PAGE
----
The small city of Milledgeville, on the banks of the Oconee River in nearby Baldwin County, is a favorite for photography. In this case, Gerald and I stopped on our way home from Sandersville, and spent some time wandering the historic district.
I especially liked this gate:
We were these the day after (part of) the Deep Roots Festival, which meant some street decorations lingered:
Sandersville, seat of Washington County, was the photography destination this past weekend. Gerald and I wanted to get out and enjoy this beautiful stretch of fall weather, and this small city — with its National Register-listed cemetery (more on that tomorrow) — hadn’t yet been explored.
There was a pleasant little park off what I’m calling Courthouse Square (it doesn’t seem to actually be named that):
The Washington County Courthouse is a beautiful and historic building, like many here in Georgia:
Last weekend, Gerald and I took a summer road trip and photostroll through southwest Georgia — with stops in Andersonville and Americus.
Andersonville is a sobering place: “The deadliest ground of the American Civil War.” Further:
Nearly 13,000 men died on these grounds, a site that became infamous even before the Civil War ended. Their burial grounds became Andersonville National Cemetery, where veterans continue to be buried today. This place, where tens of thousands suffered captivity so others could be free, is also home to the National Prisoner of War Museum and serves as a memorial to all American prisoners of war.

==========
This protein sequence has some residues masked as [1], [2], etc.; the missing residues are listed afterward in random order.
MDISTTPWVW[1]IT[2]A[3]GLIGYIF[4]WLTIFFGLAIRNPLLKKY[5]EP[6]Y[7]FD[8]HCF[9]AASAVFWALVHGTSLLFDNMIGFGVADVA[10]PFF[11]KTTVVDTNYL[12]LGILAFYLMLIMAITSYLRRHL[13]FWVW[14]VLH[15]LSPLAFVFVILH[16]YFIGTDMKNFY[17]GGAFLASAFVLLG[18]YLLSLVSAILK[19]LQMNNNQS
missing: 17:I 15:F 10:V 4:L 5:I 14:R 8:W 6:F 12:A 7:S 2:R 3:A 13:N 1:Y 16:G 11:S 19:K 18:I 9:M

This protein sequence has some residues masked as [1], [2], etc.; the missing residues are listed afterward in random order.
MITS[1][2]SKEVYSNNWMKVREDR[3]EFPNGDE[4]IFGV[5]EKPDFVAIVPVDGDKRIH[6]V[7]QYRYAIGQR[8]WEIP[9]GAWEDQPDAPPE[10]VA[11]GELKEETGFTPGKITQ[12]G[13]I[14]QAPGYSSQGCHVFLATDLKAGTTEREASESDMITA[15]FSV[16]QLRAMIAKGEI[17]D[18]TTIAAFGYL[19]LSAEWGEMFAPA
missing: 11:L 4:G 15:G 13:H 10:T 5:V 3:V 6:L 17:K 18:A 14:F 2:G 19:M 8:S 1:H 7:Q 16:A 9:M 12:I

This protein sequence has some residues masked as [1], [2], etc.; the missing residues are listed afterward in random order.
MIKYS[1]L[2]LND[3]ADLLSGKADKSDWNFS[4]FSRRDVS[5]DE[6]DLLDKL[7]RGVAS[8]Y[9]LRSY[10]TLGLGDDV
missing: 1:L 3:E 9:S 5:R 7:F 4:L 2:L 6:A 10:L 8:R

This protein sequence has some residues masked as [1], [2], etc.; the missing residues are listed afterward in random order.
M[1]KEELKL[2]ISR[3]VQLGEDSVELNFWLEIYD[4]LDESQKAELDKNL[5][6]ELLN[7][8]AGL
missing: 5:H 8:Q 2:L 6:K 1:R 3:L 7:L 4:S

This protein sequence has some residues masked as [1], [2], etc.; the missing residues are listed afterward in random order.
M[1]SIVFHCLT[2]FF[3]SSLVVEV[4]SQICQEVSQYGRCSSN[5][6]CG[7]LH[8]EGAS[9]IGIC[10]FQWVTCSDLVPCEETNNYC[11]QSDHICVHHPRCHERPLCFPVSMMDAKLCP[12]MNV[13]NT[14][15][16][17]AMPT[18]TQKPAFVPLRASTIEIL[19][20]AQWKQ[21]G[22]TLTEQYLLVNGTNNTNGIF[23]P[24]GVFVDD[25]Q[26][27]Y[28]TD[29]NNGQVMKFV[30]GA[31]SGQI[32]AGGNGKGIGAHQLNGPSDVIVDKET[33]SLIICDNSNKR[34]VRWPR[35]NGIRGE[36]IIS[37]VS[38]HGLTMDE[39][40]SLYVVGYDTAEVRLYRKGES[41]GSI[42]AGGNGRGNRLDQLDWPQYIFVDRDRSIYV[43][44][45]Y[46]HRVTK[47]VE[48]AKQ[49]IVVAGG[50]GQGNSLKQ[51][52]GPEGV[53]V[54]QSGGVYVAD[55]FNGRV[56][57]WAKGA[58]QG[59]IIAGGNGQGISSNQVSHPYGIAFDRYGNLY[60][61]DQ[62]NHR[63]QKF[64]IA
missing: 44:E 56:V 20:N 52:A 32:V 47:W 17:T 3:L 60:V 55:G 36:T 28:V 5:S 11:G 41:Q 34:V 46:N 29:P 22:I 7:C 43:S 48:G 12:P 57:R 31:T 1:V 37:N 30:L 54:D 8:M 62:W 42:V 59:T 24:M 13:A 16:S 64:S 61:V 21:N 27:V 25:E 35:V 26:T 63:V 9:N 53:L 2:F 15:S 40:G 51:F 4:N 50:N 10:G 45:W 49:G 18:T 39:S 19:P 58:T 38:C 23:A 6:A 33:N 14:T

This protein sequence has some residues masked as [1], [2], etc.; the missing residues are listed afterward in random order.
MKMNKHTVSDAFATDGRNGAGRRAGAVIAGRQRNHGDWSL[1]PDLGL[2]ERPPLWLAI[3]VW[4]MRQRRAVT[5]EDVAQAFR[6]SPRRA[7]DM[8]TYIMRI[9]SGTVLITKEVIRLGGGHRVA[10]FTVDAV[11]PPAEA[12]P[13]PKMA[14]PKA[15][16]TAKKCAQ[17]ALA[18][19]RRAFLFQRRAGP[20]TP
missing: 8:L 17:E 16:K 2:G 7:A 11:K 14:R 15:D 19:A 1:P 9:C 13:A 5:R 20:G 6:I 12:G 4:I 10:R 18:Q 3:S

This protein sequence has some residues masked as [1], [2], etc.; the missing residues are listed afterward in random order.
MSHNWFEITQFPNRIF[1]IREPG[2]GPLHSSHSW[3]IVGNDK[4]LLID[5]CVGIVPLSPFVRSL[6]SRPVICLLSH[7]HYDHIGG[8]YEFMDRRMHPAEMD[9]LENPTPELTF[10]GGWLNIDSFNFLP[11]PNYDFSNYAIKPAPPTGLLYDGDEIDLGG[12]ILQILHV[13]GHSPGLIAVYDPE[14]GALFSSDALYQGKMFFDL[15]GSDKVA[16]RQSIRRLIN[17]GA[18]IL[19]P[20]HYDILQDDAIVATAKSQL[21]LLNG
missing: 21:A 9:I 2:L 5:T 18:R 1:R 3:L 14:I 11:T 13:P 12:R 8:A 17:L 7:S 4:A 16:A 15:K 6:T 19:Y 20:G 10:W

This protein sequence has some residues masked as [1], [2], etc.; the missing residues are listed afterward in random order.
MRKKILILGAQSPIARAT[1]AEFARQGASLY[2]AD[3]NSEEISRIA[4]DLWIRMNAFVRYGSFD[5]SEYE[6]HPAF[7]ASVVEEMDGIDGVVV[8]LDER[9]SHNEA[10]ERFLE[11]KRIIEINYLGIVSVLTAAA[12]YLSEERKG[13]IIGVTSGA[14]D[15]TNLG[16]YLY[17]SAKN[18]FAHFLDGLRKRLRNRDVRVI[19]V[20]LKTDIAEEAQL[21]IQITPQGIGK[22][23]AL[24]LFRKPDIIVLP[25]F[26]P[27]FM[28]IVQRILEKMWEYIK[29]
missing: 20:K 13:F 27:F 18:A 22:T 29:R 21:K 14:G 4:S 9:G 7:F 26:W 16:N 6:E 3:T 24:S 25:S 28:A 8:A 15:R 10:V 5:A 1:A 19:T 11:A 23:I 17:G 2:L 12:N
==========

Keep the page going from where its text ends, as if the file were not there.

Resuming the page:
National Park Service
We just visited the National Cemetery section of the park, with its closely-spaced Civil War graves, memorials, and reminders that it’s still in use today.
Later, we headed just down the road to the small city of Americus:
Both galleries — Andersonville and Americus — have been updated with new photographs. The new items start with “2022,” and remember that clicking on any photograph starts a slide show for that gallery. Thank you!
As promised, I returned to Madison, Georgia, to complete the gallery my camera battery didn’t permit last time. Special thanks to Gerald, who accompanied me around the beautiful downtown historic district and on the lovely drive from here to there.
This round is mostly details, taken with my stunning new Leica APO lens. (Introduced in this Macon post.) The whole line has been discontinued, so I am incredibly glad to have gotten one while they’re still available — every single photograph shows just how good this lens is. I’ll try to do it justice:
I’ve revamped the gallery with the new shots mixed in with the old. Several are improved versions of shots taken last time, meaning those were deleted in favor of the new ones.
132 Madison photographs have been posted in all. Peruse and enjoy; remember to click on any individual photograph to start a slide show, and if you’d like, click “buy” to get options for fine art prints in a variety of sizes and finishes. Thank you!